Utah law requires that the parties to a divorce attend at least one session of mediation if any of their divorce issues are contested.
This requirement is set forth at Utah Code Section 30-3-35.
The mediation requirement does not prevent the court from entering pre-trial orders before the parties have attended mediation. Sometimes temporary orders will need to be entered quickly, before mediation can be accomplished. In addition, my experience has been that mediation is most effective after the parties have exchanged all the relevant financial and other information they would otherwise need for trial.
One provision in the law that I particularly like is that the parties must share equally the cost of mediation unless they agree otherwise, or unless the Court orders otherwise. This ensures that both parties have an equal stake in the outcome (or skin in the game, to use a financial metaphor) and incentives both parties to attempt in good faith to resolve all the contested issues, rather than just showing up to check off one of the boxes on their “getting a divorce” checklist.
Mediators must be qualified by meeting certain standards set forth by the Judicial Council
I like the mediation requirement because it recognizes that court-imposed solutions are not always ideal in the domestic arena. Mediation. also gives the parties the opportunity to create their own post-divorce outcome. It may not be the outcome either party idealizes, because mediation requires some give-and- take. But both parties will hopefully feel a sense of ownership in the outcome that each have shared in creating.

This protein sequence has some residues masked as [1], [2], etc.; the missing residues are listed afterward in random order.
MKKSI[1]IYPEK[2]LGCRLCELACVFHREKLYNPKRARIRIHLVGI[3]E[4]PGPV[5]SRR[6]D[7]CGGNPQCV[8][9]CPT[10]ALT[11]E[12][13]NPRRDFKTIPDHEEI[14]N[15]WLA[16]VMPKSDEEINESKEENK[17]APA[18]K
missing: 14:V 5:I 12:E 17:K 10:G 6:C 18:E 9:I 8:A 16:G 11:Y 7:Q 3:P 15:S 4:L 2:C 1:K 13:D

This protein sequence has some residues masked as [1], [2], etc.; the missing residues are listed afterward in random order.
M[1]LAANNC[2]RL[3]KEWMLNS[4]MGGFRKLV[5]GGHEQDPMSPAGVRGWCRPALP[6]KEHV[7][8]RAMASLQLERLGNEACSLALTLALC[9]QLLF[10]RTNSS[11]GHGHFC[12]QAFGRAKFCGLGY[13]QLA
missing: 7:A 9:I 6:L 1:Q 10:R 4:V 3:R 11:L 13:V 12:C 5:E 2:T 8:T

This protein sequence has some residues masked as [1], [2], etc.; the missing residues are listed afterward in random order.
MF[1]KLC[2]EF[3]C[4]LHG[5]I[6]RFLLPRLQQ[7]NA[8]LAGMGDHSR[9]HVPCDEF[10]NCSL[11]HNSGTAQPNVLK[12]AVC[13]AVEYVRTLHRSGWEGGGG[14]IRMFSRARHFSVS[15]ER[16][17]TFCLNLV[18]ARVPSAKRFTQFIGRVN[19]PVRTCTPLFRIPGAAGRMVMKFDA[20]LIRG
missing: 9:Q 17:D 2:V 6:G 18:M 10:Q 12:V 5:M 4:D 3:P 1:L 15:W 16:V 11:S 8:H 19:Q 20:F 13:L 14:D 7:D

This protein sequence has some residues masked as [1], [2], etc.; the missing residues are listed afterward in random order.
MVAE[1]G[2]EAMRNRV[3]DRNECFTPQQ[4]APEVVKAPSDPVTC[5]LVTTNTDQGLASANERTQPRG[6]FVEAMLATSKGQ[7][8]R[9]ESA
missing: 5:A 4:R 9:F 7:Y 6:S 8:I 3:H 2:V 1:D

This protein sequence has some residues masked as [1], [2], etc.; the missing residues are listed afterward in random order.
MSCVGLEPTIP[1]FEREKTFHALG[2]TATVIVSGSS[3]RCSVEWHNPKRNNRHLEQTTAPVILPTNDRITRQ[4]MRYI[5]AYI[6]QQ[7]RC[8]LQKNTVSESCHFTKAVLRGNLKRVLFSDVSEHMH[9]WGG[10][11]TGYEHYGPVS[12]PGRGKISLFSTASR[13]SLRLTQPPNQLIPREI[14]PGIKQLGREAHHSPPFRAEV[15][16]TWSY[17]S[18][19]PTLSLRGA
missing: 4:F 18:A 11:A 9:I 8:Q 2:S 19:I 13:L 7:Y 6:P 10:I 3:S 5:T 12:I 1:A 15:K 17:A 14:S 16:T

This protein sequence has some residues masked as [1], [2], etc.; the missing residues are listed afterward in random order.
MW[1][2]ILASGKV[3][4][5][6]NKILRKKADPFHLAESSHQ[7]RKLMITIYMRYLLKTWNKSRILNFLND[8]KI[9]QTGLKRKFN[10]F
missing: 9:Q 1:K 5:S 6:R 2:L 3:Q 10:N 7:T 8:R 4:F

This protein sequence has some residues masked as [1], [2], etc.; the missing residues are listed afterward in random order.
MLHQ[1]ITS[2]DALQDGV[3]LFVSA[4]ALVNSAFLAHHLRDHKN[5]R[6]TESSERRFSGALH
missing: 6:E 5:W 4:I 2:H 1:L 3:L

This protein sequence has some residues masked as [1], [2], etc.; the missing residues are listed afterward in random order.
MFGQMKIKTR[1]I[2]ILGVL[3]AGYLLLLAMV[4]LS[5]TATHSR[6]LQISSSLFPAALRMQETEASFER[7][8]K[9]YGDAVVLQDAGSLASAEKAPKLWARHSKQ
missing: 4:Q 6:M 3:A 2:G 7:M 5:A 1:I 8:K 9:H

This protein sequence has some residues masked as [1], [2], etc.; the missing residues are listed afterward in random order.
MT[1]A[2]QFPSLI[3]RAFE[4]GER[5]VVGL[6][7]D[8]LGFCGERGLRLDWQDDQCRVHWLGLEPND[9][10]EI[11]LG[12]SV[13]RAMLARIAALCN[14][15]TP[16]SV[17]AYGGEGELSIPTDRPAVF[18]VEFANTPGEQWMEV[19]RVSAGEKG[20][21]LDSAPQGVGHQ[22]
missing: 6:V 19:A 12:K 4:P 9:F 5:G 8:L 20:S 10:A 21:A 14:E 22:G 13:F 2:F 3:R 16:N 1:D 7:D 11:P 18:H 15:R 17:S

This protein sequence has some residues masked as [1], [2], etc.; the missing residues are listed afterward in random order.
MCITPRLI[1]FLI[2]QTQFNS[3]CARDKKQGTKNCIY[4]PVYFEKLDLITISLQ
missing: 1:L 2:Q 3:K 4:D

Obviously, there are cases that will not settle in mediation Even in these cases, however, my experience has been that the attempt to mediate is often beneficial in itself. It opens up lines of communication that might otherwise be bottled up. It helps the parties realize the need to consider the other party’s point of view, even if they strongly disagree with that point of view.
Most importantly, in my opinion, in cases involving custody and parent-time, it allows both parents to thoughtfully consider what is in the children’s best interests in a non-confrontational setting with a neutral third party.
In a word, I think the mediation requirement in divorce cases is on balance a wise law. But just because mediation is mandatory in contested divorce cases, this does not mean the parties are required to reach an agreement. It simply means they are required to give it the old “college try” (to use an old baseball metaphor).
This material should not be construed as legal advice for any particular fact situation, but is intended for general informational purposes only. For advice specific to any individual situation, an experienced attorney should be contacted.
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